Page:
What is RAS?
Recirculating aquaculture systems (RAS) are a type of land-based aquaculture production platform utilized to raise a variety of aquaculture species, including Atlantic salmon, in a highly controlled environment.
- Water reuse to minimize reliance on water resources
- Enhanced biosecurity—protecting fish from pathogens or predators
- Preventing escapees
- Protecting wild fish populations and surrounding environment (low to no impact)
- Local production—lower transportation costs/carbon footprint
- Control and collection of fish waste to reduce pollution discharge and recover nutrients
- Optimized environment for fish growth—control of temperature, water quality, feeds, and other environmental parameters
“RAS technology offers the ability to effectively capture and repurpose wastes—reducing environmental impact—to enhance biosecurity to prevent fish escapement, minimize pathogen entry or release to the surrounding environment, and highly control the rearing environment for increased fish performance and welfare. It also increases flexibility in site selection for proximity to markets. Farming fish locally to the market improves sales, reduces transportation costs, requires a smaller carbon footprint, improves traceability and product freshness, and supports the economy in local communities.”
–Steve Summerfelt, Chief Science Officer, Superior Fresh, LLC
For the first time, RAS is making it possible for Atlantic salmon to be a local, “farm to table” option on menus and store shelves that are far from ocean sources.
How does it work?
RAS requires specialized equipment and technologies designed to provide the fish with optimal water quality and control. A simple diagram by The Conservation Fund Freshwater Institute highlights general steps of RAS technology.
Step-by-step guide for RAS technology
Fish are grown and housed in tanks with special considerations accounting for their biological needs. The size, shape and construction of the tanks will differ based on species, biological needs, stocking rates, life stage, water supply, and the capacity of the entire RAS setup (size of pumps, biological filters, etc). Generally, round tanks which provide a double drain system for quick solids removal are recommended.
A mechanical filter, such as a microscreen drum filter or radial flow settler, is used to physically remove suspended solid waste (primarily fecal matter and some uneaten food), just like a colander. Water is physically cleaner after mechanical filtration but still must be treated through biofiltration processes to remove dissolved wastes before it is ready for reuse and fish use (see below). The solid waste is collected to be removed without hurting the environment. A promising approach is the use of marine microorganisms that very efficiently convert the solid waste to fuel-grade biogas. Solid waste is thus biologically treated without being discharged to the environment and bioenergy is generated in the process that can be used to offset the energy cost of the RAS farm.
Most RAS systems contain a pump sump and various pumps for collection and movement of water throughout the system. Some water which may be lost through evaporation, cleaning, etc. is replaced by fresh water into the sump.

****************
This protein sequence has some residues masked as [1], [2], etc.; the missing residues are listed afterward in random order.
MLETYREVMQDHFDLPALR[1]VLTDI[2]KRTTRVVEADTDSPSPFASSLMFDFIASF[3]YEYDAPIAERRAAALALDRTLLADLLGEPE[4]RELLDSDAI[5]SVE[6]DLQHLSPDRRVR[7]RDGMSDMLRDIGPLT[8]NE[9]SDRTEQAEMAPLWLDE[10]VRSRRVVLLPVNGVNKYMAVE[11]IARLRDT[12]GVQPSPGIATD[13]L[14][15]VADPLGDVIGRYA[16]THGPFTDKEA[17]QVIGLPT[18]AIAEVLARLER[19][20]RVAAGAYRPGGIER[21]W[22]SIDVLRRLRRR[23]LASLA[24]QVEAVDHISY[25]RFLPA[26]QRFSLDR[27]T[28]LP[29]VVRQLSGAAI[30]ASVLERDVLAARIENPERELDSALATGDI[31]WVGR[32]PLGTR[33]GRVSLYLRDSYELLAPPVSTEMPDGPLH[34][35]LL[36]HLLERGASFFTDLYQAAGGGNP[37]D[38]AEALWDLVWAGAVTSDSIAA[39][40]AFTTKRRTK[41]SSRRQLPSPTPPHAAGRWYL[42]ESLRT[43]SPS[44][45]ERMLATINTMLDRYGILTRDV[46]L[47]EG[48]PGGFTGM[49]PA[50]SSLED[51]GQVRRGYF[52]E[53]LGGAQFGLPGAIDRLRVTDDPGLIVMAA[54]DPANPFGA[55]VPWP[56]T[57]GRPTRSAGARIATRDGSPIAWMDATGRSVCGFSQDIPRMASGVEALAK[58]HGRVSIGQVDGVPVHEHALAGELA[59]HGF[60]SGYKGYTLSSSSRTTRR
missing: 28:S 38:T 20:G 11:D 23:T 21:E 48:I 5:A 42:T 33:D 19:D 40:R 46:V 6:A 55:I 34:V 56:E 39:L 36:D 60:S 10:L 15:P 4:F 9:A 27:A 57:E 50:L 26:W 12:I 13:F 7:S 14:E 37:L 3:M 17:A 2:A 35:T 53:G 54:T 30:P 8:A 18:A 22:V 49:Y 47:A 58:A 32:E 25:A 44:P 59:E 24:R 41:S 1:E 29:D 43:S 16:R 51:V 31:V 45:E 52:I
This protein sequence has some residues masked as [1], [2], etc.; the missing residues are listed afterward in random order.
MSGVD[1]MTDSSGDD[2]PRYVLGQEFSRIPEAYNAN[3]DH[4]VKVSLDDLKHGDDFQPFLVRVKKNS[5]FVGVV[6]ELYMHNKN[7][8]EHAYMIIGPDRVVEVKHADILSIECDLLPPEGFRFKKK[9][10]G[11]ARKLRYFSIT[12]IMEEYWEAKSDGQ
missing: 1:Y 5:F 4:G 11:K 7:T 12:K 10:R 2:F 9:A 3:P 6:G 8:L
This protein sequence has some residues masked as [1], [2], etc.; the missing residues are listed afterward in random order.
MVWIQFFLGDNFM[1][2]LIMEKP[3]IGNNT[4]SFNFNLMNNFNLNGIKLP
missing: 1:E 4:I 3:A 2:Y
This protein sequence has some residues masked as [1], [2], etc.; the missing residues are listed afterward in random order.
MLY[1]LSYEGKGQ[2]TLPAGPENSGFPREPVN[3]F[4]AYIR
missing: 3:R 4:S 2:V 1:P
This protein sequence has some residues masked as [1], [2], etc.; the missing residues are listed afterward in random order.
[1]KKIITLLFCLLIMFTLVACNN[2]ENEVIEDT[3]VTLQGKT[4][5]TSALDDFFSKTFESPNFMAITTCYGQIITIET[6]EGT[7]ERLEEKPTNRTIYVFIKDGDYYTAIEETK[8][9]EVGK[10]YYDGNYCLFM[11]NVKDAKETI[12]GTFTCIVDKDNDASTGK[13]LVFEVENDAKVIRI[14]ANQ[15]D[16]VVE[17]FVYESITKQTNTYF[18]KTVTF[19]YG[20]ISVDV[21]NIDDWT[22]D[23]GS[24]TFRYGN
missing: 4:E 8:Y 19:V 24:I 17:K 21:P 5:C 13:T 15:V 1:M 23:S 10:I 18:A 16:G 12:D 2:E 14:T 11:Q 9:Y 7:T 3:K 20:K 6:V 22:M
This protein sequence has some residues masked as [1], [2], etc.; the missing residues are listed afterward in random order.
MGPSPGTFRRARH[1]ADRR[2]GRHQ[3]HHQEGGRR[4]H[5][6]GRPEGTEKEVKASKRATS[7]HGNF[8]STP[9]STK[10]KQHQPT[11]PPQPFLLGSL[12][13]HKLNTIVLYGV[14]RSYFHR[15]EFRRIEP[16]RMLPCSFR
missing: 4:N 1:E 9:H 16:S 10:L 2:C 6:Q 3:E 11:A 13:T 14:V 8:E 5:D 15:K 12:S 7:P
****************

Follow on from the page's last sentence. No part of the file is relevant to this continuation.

One waste product from fish is ammonia, which is dissolved in the water. Ammonia can become toxic and rapidly accumulate if not removed from water using biological filtration. The process of biological filtration cleans water at the molecular level using healthy, beneficial bacteria to transform toxic ammonia into other nitrogen-based compounds that are safer for fish. Nitrogen removal is the biological process by which bacteria convert the toxic ammonia to nitrate. Nitrate can also accumulate to toxic levels unless being removed via water replacement which is not desired in fully contained RAS farms. In such cases, nitrate is biologically removed by beneficial bacteria in another biological filter that converts nitrate into non-toxic nitrogen.
Each type of fish has a preferred temperature range based on its unique biology. Atlantic salmon, for example, are a cold-water species and can be sensitive to temperature changes outside of their normal ranges. Temperature is controlled using heating and cooling systems to guarantee that fish are held at their most optimal range.
As fish swim and feed they consume dissolved oxygen related to their activity level. When fish consume dissolved oxygen (O2), they also release carbon dioxide (CO2) back into the water. CO2-saturated water is toxic to fish therefore it must be removed before water can be reused. For salmon, ideal levels would be no more than 10 mg of C02 per liter of water. A degasser actively removes CO2 from the water andO2 is then diffused to match ideal levels needed by fish.
Disinfection systems, usually UV or ozone, can be used to provide biosecurity control. Disinfection occurs last because water is the cleanest and clearest it can be, and this maximizes treatment of water.
Many RAS systems are carefully monitored for proper water quality on a regular basis to guarantee that they provide the optimum water quality for the fish species being reared. This monitoring is accomplished through use of both electronic and hands on monitoring by qualified aquaculturists. Many facilities utilize SCADA systems to effectively monitor and control various parameters in the systems to guarantee proper conditions for fish in the system.
Photo credit for header photo at top: Narayan Mahon, taken at the University of Wisconsin-Stevens Point Northern Wisconsin Demonstration Facility.